I’m exhausted, but I don’t want to go to sleep. I’ve ingested dozens of Mt. Dews and caffeine is sweating out of me. I haven’t slept for more than a few hours these past four nights and I can barely think straight. But I can’t fall asleep. Because I’ll wake up and think about Middy.
Middy is the kid who lives next door to me. It’s a horrible name for a seven year old girl, but it suits her. Middy is a brat. An annoying, little prima donna. She always talks about how she’s gonna be famous one day since she’s such a great singer and such a great dancer. She does have a bit of a following on YouTube and Vine since her overindulgent and exploitive parents (Howdy! We’re JoAnn and Gerry from St. Petersburg, Florida!) were constantly posting videos of Middy’s antics and their precious little girl had a habit of dropping the occasional F-bomb for the camera.
But the most annoying thing about Middy is that, for some reason, she’s really nice to me. Whenever she saw me, a big smile would erupt on her face and she’d wave at me using both her hands. I’d wave back (because I’m not a total asshole) and she’d follow up with an accented, “Good Day!” like some snotty Downton Abbey girl.
A week ago, however, Middy said something else to me besides her pretentious greeting. It was early evening and I had just stepped out of my house to go on a jog. Middy was on my driveway, doing some kind of dance move or impromptu seizure. When she saw me, she did the double-hand wave and asked me if I were a writer. I was a little unnerved. No one in my neighborhood knew that I was a writer – I’ve only written one book – and I had kept my conversation with Middy’s parents to the bare minimum. So I wasn’t sure how Middy found out.
“How did’ya know?”
“My mom Googled you. She bought your book.”
“Really? Did she like it?”
“She loved it!” Middy smiled and giggled at me. She was a terrible liar.
“Great. I got go now.”
“Wait! I gotta another question.” Middy paused waiting for my response, the strands of the pink ribbon in her hair pointing at me like insect antennae.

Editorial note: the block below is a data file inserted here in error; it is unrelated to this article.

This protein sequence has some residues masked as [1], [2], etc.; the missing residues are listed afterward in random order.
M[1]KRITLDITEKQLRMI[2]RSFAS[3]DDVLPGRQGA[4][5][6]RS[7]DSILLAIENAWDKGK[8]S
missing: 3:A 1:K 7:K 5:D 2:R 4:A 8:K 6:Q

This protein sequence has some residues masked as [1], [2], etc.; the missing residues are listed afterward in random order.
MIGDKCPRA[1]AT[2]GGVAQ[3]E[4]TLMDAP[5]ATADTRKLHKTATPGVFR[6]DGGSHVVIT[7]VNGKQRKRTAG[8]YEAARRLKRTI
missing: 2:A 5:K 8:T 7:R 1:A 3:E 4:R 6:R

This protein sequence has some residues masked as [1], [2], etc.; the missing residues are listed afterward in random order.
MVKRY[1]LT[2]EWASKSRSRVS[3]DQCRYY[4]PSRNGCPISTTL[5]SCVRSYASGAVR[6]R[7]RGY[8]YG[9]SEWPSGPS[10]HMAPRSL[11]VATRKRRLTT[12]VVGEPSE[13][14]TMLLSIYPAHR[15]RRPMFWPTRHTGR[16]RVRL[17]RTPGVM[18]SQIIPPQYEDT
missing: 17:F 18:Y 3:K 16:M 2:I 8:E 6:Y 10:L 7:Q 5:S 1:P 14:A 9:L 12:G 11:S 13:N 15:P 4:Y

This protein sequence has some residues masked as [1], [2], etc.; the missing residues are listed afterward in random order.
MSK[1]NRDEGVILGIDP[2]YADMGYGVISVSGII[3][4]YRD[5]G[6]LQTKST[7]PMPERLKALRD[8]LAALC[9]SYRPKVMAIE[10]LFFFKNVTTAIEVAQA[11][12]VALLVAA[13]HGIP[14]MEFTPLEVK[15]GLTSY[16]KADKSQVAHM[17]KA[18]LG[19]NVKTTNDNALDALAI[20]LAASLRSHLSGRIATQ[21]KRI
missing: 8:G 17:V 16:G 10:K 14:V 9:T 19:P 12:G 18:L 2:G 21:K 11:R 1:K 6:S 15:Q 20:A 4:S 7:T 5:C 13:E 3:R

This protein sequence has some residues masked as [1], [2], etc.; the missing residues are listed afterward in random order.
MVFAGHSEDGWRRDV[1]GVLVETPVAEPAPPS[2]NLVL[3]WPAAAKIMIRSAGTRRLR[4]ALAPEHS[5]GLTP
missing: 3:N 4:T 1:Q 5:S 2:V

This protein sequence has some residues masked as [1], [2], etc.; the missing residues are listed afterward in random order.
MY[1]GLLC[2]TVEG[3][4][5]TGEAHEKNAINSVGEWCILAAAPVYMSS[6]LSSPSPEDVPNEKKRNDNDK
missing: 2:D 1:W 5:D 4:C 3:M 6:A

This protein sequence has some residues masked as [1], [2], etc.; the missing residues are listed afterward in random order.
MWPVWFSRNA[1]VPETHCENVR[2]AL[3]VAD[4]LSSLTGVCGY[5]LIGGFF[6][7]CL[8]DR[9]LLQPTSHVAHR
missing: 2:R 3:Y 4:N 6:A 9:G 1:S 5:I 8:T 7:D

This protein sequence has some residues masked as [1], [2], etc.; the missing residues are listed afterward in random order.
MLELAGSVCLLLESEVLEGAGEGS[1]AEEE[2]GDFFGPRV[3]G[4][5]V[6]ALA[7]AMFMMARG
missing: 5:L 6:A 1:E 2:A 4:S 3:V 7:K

“Do you hear his voice when you wake up?”
“What? Whose voice?” Her question threw me. Was she playing some sort of game with me?
“The voice of the man who wakes everyone up.”
“What man? On TV? Radio?”
“Uh-uh. The man who is all around us.” Middy spun around in a circle.
Was this the beginning of some God conversation? What a precocious little shit. “I don’t have time for this, Middy.”
“You don’t hear him? My mommy hears him. I’m not the only one.”
“You mom is just teasing you.”
“No, she’s not.”
“Then maybe you should talk to your dad.”
“I can’t. He’s out of town, taking meetings. I’m gonna get an agent!”
“That’s great. I gotta go now, Middy.”
“Listen. Next time you wake up. You’ll hear him.”
“Oh, OK. I’ll see ya.”
I took off running before the parting “Good Day!” she spit at me reached my ears at full volume. I felt a little bad since I never saw Middy playing with any other kids and she probably was only looking for someone to talk to. But she was being creepy and like I said, I didn’t like the kid.
As the night progressed and I went to bed, I forgot all about our conversation. But when I woke up the next morning, fifteen minutes before my alarm sounded, I thought I heard a voice. A raspy, phlegmy male voice that had whispered the word: SIN. The eerie word crawled through my body and lodged itself in my stomach. I didn’t get out of bed or even move until the alarm went off. After I took a shower, the uncomfortable feeling left me and I was able to think up some new colorful words to describe Middy. I couldn’t believe I had let the kid’s stupid story get to me.